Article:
Choosing the Right Dog for You

Many people turn to their veterinarian for advice on how to pick the right dog or the appropriate breed for their family. Purchasing or adopting a new dog into your home is not only a huge responsibility but a commitment to that animal for the remainder of its life.

It’s not just about finding the right dog for your family, but are you the right family for your dog? Get it right and you’ve entered into a loving, healthy and happy relationship. Get it wrong and you could be facing a potential nightmare.

Before doing your homework and researching compatible breeds on-line or looking up different rescue societies, you should ask yourself, “Why am I getting a dog?”. We all know the joy a dog can bring to the family but what does that mean to you? It could simply be looking for companionship or a pet for your children to grow up with. Maybe it’s a motive to exercise or perhaps you are in need of a guardian. You also need to think about your family’s lifestyle and ask yourself what you can commit to. Are you a quiet person who enjoys a tranquil setting or a 24/7, go, go, go circus of a family.  Do you have time to exercise your dog daily? Do you like to travel and would like to take your family pet along with you? Would you enjoy having a dog that needs lots of grooming and upkeep? Do you live in an apartment or perhaps on a farm? There are also the long-term financial responsibilities to owning a dog such as food, vet care, grooming and boarding.

Once you know what kind of owner you would be, it’s time to look for your new dog. Things to consider are the size, sex, temperament, coat, age and cost. There are real benefits to starting your relationship from puppyhood which requires putting in the hours to build that loyal bond. However many families have also found great companionship in an older or young adult dog who just needed the right home.

While all dogs are individuals, specific breeds share general characteristics and make similar demands on their human companions. High energy dogs such as Jack Russell terriers, border collies and Labradors need lots of exercise and attention. A mastiff breed (despite its large size) can be quite docile and would rather have a couch to curl up on rather than fetch a ball from across the yard. Some dogs require daily grooming and maintenance. The silky soft hair of an Afghan can be an alluring trait but can quickly become a matted mess if not tended to daily. Ease of training should also be considered. Some breeds are quick learners and love to master new tricks or obey the commands of their handler while others can be quite stubborn and march to the beat of their own drum! One of the single most important qualities to focus on while introducing a new dog to the family is child friendliness. Many breeds love children and display endless hours of patience, while others can be a little less tolerant. Specific breeds can also be more prone to different medical issues such as hip dysplasia, urinary stones, skin allergies or cancers, all of which can be very costly. For this reason some people choose mixed breeds or “mutts” hoping to avoid some of the more common breed inherited diseases but this is still no guarantee.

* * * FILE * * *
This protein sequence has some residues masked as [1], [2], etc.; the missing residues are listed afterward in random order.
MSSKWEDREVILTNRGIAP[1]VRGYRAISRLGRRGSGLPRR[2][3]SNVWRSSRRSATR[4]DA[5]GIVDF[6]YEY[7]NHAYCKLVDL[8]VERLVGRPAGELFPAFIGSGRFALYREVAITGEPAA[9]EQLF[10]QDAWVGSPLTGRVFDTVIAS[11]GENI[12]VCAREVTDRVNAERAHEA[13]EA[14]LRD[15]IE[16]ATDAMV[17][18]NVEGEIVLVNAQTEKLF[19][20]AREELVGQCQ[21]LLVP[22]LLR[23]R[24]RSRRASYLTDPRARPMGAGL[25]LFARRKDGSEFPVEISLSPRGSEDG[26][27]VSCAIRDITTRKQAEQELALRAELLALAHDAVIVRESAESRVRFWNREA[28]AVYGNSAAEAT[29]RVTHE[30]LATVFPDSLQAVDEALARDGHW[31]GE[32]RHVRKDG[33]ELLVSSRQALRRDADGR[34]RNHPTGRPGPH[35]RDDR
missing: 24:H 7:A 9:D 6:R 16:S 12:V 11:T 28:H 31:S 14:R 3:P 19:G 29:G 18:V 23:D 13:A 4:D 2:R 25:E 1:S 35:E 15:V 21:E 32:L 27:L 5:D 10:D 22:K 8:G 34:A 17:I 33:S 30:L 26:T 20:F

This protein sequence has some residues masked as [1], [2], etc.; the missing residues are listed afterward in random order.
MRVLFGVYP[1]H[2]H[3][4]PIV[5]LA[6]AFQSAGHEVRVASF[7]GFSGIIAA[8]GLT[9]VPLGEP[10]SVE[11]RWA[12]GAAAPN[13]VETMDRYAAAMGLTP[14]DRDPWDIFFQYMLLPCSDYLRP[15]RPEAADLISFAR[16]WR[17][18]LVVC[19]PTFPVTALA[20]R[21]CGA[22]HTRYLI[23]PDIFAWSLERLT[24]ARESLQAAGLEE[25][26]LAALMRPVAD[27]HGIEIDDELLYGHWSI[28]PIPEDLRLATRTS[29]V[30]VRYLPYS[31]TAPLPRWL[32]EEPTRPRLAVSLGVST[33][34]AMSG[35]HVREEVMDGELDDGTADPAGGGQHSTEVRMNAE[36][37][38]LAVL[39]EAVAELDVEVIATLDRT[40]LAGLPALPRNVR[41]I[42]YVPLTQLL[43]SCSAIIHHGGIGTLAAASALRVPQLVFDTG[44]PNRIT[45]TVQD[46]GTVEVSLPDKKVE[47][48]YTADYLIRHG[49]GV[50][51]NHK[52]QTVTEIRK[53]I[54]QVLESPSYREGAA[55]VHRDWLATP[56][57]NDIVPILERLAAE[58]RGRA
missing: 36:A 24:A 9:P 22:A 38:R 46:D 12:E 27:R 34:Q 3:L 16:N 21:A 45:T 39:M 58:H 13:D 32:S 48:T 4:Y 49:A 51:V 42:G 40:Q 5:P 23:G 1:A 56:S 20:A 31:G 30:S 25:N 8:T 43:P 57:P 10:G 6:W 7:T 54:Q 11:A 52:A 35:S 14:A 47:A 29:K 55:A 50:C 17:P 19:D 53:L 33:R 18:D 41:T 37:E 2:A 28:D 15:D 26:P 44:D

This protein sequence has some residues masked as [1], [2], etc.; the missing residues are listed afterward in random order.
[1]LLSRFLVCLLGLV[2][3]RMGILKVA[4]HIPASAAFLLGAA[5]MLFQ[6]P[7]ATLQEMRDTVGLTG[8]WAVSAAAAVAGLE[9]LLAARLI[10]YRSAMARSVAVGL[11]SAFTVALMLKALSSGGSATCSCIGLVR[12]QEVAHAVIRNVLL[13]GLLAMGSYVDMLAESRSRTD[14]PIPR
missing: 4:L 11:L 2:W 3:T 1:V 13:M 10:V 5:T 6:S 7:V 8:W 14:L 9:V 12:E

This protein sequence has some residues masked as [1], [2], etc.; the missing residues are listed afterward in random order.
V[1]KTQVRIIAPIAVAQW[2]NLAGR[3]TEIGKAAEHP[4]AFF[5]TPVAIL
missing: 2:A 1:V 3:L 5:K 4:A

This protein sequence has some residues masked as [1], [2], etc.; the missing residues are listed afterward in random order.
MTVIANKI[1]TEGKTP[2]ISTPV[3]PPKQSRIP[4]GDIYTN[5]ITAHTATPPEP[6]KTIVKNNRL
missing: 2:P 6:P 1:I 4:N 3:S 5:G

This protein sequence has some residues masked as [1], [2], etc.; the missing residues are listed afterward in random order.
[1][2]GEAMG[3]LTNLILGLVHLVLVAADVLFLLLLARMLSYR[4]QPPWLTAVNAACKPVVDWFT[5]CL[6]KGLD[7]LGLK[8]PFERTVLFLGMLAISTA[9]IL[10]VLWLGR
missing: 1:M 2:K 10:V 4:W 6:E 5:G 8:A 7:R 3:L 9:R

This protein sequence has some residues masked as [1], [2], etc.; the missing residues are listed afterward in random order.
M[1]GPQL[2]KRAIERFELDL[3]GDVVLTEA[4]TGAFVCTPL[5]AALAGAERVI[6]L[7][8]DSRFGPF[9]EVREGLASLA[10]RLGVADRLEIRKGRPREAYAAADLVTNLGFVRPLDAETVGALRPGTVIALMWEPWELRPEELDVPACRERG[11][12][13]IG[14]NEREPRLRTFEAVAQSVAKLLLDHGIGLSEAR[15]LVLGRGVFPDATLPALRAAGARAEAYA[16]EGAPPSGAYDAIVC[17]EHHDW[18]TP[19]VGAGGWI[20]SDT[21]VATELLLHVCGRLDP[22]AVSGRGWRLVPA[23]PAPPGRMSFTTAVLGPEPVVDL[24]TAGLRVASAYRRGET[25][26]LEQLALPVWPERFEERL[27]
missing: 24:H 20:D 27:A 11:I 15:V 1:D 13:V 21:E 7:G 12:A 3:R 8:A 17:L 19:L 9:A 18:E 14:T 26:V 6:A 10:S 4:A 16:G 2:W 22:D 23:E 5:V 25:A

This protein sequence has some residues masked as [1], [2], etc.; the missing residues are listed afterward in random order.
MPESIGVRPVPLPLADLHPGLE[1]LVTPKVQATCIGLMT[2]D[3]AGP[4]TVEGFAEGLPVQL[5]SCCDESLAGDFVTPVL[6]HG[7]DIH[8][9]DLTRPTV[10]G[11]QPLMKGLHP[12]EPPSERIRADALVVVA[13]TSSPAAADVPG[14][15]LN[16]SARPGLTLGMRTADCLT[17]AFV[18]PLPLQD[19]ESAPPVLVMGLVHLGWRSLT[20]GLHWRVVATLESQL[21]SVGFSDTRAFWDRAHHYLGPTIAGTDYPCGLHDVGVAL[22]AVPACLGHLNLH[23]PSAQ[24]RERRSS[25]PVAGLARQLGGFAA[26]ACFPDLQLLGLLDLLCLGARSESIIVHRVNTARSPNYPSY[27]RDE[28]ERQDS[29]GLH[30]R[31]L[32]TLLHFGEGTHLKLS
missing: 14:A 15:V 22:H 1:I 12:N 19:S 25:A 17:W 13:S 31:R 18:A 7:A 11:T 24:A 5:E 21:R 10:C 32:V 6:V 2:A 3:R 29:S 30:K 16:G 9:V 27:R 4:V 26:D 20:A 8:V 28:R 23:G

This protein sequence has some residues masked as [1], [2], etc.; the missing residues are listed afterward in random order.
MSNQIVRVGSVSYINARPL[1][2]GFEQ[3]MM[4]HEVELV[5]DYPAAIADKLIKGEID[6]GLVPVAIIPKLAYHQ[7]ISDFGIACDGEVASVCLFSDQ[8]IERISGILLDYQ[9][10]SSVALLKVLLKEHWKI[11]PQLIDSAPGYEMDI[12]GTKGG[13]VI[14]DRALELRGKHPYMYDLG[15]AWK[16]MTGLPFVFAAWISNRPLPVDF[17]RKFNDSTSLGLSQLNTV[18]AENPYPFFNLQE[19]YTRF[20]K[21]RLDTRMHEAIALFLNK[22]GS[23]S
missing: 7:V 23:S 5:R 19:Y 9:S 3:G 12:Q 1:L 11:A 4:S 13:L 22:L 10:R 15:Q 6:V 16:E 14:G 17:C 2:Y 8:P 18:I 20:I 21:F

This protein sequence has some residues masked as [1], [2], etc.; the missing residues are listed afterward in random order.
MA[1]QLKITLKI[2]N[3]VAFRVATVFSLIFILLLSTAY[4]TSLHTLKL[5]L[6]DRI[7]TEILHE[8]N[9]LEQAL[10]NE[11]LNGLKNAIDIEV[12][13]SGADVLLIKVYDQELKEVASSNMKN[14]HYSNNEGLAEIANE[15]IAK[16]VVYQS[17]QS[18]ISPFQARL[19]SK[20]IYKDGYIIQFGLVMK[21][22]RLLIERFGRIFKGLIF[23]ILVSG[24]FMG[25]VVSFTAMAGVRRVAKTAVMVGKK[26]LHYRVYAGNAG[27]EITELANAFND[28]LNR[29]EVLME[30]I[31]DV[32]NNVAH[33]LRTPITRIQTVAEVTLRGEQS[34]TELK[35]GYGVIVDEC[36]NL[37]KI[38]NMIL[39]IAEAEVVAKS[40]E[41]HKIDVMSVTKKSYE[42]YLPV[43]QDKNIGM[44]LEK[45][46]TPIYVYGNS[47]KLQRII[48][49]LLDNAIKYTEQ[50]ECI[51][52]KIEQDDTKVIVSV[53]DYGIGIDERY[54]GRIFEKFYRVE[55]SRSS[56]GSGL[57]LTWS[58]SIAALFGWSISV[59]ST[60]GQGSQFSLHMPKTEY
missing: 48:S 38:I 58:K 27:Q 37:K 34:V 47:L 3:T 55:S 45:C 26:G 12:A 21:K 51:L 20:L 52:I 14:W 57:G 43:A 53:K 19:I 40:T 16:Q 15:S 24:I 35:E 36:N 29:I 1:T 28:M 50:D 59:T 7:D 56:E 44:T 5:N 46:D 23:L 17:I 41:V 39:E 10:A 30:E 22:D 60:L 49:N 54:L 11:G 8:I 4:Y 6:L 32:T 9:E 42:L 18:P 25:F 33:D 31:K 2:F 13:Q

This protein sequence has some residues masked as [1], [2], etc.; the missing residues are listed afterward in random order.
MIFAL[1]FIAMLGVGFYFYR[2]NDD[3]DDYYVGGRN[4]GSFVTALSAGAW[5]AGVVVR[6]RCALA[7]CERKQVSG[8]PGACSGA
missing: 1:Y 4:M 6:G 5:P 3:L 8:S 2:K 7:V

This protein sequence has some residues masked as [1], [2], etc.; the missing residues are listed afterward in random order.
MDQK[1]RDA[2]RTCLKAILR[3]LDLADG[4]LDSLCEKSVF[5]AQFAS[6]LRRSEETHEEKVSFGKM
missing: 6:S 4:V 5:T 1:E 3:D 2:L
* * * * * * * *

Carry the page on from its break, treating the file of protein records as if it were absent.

After bringing home your puppy or new dog, it is recommended to have a health check preformed by your veterinarian to look for any possible health concerns. Your veterinarian will also be able to assess its temperament, discuss breed related topics as well as socialization, diet, vaccines and deworming.

Adopting a new dog should never be an impulsive decision and purchasing a puppy as a gift is not to be taken lightly. While your “gift” was full of great intensions and meant to bring the recipient joy and companionship, it could turn out to be quite the opposite for both the new owner and puppy if you didn’t find the right match. .

Written by Van Isle Veterinary Hospital